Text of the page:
Door Creaking (Resolved)

I noted some creaking in my door or B-pillar during my 30,000-mile entry. I had read reports of a weld that might have failed in a number of Mk7s. I was hopeful that was not my case. I noticed the sound mostly during low-speed maneuvering, even when barely rolling down my uneven driveway, but not usually on the highway. My first speculation was that I needed to check the interior panels that I had removed while installing my subwoofer and ham radio wiring. The interior panels fit with VERY tight tolerances, so it seemed logical that a couple of pieces may have been rubbing as the body flexed. The creaking seemed to disappear for a bit, but my celebration was brief…

The noise was subtle and easy to ignore after the first few hundred feet of driving. I think I eventually learned to tune it out since it didn’t seem to bother me as much. Don’t get me wrong, little things that shouldn’t be tend to annoy me; I’m a perfectionist. But I’m also a realist who recognizes that sometimes things aren’t perfect. If something was really wrong with my car, then it would eventually get bad enough to find. It’s similar to having a leak. Early leaks can be difficult to find, but they do eventually get worse and easier to find. I figured a little patience would eventually make the source of my creaking easier to find. Sure enough, I think I found the culprit.

One night, I heard a terrible sound as I opened the driver’s door. It was similar to how my B5.5 Passat’s door stop springs would creak as they began to rust. I went straight to the hinge and where I thought I might see similar springs on my Mk7, but there was none to be found. I exercised the door to see what could be rubbing. Sure enough, it was the main bolt for the door stop. I had read online about how these bolts either work their way loose or are simply not tight enough from the factory. I’m not sure what the consensus was, but I was familiar with the issue and hadn’t imagined that it could cause the sounds that I had heard. I happened to have a 10mm triple square socket lying around (no, it’s not a torx fitting) and probably turned that bolt a full turn before being able to apply any torque. I didn’t want to overtighten it, so I just made it snug, maybe 50 lb-ft. The passenger door was a little loose, too, maybe needing 1/8-turn. The rear doors were fine.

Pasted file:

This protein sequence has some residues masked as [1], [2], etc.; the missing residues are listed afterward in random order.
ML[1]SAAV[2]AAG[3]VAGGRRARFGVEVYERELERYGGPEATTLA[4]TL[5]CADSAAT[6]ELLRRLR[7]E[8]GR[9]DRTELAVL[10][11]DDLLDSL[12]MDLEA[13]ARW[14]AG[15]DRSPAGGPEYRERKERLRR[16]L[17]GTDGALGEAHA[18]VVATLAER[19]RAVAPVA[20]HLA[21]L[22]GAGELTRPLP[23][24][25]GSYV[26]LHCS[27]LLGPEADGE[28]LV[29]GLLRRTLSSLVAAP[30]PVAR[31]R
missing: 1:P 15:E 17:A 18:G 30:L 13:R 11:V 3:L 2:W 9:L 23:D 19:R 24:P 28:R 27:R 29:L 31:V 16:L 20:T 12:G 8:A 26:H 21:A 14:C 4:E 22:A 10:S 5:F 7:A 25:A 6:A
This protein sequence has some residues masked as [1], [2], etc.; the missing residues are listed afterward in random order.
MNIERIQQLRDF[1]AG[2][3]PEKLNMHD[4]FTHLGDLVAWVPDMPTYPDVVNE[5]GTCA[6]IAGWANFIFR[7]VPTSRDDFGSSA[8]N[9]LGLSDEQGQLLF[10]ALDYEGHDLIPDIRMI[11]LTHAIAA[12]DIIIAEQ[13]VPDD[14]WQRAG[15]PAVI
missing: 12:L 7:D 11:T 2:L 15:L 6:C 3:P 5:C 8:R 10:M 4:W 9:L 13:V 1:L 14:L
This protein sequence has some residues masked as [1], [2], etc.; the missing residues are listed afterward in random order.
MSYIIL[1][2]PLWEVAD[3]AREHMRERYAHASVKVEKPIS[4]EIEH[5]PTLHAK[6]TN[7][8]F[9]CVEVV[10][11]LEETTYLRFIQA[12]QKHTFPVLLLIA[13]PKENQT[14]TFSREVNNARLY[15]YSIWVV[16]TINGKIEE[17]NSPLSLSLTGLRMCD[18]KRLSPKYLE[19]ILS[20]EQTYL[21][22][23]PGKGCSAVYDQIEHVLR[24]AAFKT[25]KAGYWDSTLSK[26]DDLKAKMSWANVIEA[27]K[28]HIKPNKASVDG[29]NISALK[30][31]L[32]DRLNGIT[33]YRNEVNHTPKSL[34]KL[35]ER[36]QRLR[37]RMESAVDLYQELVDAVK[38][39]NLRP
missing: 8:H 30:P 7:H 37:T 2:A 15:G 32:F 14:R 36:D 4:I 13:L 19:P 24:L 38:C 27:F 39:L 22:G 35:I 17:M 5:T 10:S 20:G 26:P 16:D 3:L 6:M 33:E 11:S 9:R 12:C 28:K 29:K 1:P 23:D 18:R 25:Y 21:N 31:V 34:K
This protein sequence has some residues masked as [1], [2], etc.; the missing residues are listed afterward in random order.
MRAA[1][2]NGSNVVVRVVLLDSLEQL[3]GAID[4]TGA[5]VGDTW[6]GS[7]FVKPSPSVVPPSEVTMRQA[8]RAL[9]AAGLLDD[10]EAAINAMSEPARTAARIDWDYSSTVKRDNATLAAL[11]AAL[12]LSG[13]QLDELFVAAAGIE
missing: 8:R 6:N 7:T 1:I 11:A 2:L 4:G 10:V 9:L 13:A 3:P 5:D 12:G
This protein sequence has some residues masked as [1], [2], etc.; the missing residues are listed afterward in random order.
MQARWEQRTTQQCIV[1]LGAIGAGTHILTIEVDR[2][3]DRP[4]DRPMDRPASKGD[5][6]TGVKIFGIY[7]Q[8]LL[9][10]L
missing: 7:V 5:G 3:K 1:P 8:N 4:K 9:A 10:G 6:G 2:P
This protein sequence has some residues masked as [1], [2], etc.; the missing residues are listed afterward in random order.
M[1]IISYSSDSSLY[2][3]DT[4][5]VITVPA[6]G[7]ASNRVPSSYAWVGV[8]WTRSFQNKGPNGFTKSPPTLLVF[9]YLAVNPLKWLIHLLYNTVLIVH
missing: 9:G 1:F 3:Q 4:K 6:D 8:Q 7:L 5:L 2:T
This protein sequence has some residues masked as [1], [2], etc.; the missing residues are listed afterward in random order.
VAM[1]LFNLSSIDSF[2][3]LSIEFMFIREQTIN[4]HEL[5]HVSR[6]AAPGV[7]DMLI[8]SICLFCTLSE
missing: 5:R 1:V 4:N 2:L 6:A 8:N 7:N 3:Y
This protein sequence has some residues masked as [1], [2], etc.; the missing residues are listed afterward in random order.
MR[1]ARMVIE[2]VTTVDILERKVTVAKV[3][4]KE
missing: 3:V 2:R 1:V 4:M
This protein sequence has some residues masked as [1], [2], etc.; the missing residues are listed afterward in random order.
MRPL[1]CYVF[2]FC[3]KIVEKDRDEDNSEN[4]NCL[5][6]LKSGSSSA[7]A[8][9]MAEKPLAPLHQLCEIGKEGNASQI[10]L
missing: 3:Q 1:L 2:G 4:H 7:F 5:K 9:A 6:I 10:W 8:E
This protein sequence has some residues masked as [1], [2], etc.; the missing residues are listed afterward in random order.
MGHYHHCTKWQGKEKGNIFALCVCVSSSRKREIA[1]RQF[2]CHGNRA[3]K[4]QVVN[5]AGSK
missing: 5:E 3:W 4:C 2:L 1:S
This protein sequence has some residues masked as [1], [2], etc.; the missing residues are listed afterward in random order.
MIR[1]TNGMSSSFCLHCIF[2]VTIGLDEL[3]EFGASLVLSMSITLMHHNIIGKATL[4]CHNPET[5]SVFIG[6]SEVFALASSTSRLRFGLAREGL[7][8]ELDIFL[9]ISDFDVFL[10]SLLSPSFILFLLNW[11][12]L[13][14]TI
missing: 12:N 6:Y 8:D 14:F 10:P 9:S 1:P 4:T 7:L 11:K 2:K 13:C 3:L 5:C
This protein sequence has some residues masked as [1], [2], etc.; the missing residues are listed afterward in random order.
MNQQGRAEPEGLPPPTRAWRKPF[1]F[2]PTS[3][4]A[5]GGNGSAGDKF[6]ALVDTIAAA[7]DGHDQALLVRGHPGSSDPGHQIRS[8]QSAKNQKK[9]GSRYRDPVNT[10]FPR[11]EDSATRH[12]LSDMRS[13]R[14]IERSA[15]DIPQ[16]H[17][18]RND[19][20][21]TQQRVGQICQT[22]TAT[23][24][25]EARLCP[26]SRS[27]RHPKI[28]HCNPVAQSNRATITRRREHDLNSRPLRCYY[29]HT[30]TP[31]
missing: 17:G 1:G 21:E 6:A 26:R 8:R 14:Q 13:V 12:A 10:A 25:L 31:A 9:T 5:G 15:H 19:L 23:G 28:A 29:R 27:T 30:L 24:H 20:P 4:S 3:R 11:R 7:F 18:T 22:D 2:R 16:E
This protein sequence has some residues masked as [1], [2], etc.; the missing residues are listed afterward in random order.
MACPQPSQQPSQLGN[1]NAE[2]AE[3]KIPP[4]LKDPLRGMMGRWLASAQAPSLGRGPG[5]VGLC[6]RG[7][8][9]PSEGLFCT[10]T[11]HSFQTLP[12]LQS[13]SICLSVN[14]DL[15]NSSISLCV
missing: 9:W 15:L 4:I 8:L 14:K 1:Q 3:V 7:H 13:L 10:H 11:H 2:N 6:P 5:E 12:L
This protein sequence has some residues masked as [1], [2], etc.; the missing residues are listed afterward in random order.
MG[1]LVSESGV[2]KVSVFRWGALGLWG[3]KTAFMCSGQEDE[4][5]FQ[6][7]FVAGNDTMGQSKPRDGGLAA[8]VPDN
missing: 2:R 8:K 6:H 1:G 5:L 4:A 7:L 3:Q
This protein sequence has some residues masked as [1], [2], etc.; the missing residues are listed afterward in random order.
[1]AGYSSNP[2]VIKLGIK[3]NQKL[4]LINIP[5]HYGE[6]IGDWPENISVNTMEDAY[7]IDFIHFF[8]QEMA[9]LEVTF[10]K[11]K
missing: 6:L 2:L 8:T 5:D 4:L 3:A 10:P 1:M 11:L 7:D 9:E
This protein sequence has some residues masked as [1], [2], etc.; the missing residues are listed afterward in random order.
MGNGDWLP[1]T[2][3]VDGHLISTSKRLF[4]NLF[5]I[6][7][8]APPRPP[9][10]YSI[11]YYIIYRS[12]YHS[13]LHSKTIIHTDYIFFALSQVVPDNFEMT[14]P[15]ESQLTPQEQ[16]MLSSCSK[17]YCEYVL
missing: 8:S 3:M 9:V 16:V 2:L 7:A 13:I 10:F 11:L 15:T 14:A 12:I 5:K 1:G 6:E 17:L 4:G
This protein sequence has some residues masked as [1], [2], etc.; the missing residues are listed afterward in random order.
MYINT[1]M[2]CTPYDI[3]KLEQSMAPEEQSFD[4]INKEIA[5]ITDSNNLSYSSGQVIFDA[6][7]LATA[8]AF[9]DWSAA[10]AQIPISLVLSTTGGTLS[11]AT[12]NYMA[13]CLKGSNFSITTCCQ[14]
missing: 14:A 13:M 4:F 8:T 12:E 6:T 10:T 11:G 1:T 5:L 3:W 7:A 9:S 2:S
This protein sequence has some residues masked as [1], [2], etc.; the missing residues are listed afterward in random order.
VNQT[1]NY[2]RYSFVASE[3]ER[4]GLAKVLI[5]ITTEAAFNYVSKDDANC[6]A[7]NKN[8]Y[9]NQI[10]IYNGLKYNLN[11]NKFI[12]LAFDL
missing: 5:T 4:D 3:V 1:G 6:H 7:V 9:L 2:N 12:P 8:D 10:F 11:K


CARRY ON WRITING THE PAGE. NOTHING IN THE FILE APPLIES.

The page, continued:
I’ll starting checking these bolts every 10,000 miles. If I forget, at least now I know the symptoms when they start to loosen. [Edit: I have learned that the torque spec for these bolts is 30 Nm.]



About Scott

I grew up near Houston, TX and served in the U. S. Coast Guard for over 30 years. I have an electronics background and continue to work in the electronics engineering field. I taught myself the basics about automotive systems as well as how to perform some of my own maintenance (cars and bicycles). I became involved with Amateur Radio and computers in 1995. The explosion of technology has made my job and several of my hobbies quite interesting. My hobbies include Volkswagens, bicycling, photography, electronics, amateur radio, web management, and reptiles. Visit my websites to learn more.
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2 Responses to Door Creaking (Resolved)

  1. David says:

    Why not just put a dab of loctite on the bolt if it’s continually coming loose instead of checking it every 10k miles?

    • Scott says:

      David – At the time of writing, I was not certain of whether the bolts came loose from their proper torque settings or if they were under-torqued from the factory. I wanted to see if working loose was an ongoing problem. Plus, I didn’t have Loctite on hand… I just wanted it fixed. I may apply Loctite someday, but it’s not a huge problem now that I’m aware of it. Thanks for visiting! -Scott

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